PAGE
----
Dealing with personal loss at work

Dealing with personal loss at work

Facebook’s chief operating officer Sheryl Sandberg has recently been in the news as a consequence of the sudden tragic loss of her much-loved husband, SurveyMonkey CEO Dave Goldberg. 

She wrote openly and movingly about her grief and shock, and numerous publications and social media have posted (and retweeted) her thoughts. 

Sheryl’s willingness to admit her vulnerability has been praised as empowering and creating new possibilities for innovation and collaboration.

Are organisations ready to handle grief?

While it’s true that leaving our feelings at home dehumanises the workplace, the reality is that many offices and organisations are not yet up to processing grief. Unless the company leadership demonstrates its sympathetic handling of people’s emotional loss (and Sheryl’s example is well worth following), there is sometimes insufficient response given to people’s suffering, which compounds bad feeling all around.

Despite the growing premium placed on emotional intelligence, grief is not especially well understood, and the tools and language of empathy are clunky. This is in part because we all experience grief in unique ways and also because we do not want to say the wrong thing. Some people need to commune alone; others are the better for discussing and sharing their experience. Many go into denial. A few behave “out of character” for a period. Much also depends on a person’s background, beliefs and workplace culture. There is no one way to help a person through a sudden or even expected loss, and not all workplaces are as accommodating as Facebook.

Buddhism holds that suffering is caused by attachment to someone or something – an interesting perspective – but it’s human to bond, and not necessarily viable to posit that we should all practise more detachment.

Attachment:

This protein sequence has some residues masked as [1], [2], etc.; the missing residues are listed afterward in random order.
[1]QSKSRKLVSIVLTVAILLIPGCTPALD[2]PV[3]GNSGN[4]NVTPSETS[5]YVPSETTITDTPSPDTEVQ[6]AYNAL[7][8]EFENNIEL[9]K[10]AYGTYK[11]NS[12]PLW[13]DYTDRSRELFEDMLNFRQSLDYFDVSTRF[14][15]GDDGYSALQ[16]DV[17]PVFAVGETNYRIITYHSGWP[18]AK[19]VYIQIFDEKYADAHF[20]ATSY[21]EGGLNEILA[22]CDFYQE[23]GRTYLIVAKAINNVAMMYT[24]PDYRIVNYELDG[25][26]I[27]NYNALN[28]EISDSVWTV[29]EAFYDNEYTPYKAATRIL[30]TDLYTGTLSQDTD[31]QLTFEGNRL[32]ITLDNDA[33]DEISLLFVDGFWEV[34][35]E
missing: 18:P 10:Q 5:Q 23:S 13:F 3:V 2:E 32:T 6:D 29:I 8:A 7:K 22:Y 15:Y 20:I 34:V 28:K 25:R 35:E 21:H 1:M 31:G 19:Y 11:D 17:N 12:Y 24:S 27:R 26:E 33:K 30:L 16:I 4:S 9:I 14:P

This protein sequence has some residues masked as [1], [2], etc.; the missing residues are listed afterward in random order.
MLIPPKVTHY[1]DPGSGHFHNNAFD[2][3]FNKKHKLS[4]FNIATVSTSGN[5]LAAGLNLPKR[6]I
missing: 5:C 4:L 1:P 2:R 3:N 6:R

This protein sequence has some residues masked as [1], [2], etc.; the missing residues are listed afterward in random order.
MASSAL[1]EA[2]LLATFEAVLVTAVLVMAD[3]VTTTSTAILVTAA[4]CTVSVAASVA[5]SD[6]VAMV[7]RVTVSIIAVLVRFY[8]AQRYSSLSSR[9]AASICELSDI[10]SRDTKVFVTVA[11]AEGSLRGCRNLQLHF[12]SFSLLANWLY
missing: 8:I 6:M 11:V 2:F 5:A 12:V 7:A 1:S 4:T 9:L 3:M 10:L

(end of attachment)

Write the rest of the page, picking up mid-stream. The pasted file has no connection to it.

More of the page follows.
If you’ve experienced sudden loss, you may need to:

  • Request some time off work if you’re finding it difficult to concentrate
  • Allow yourself to grieve somewhere private if people’s sympathy or curiosity is unbearable
  • Talk to people who have your interests at heart but who will give you the necessary space to heal without judgment
  • Process your sadness through keeping busy, walking, talking, possibly making a point of going to work (this helps some people)
  • Seek comfort within reason and health parameters

Stay away from unhelpful people who make you feel worse:

  • Impatient types who prescribe thoughtless quick-fixes –
  • “You’ll be OK” “Try not to think about it” “Just get good sleep” “It’s fate” “I know how you feel” “Go for a holiday”
  • Well-meaning types with banal solutions – “You’ll meet someone else in time” “Take sleeping pills at night – it helped me” “You should do meditation” “Have you thought about hypnosis?”
  • Those prone to snap judgments that may include family – “It’s all for the better” “You should move out of that house” “I told you it would end badly”

In the meantime, there are constructive things to do:

  • Accept help if and when it’s offered. This may include simple things like someone offering to cook you meals, or taking kids out.
  • Don’t put up a front if it’s hurting to do so – and seek counselling if you’re feeling desperate.
  • If someone is clumsy but sincere, try not to rebuff them, no matter how angry and hurting you may feel.
  • Give yourself time and don’t make unrealistic demands of yourself.

If you’re witnessing a colleague’s grief, show that:

  • You’re there if they need to talk, or if they just want someone to sit with them, or quietly go to lunch.
  • You’re supportive if and when they require it.
  • You’re not afraid of emotions in their various manifestations, knowing they’re experiencing something that may be devastating to them personally.
  • Do something nice and thoughtful for them, unobtrusively and without expectation of thanks or gratitude.
  • Don’t expect them to respond in their usual way. 
  • Give them space if they ask for it but don’t suggest that they need to feel OK.

Listen with care, discretion, and without judgment. Stop and appreciate those around you that you love. You never know what is around the corner.

Eve Ash is a psychologist, author, filmmaker, public speaker and entrepreneur. She runs Seven Dimensions, a company specialising in training resources for the workplace.

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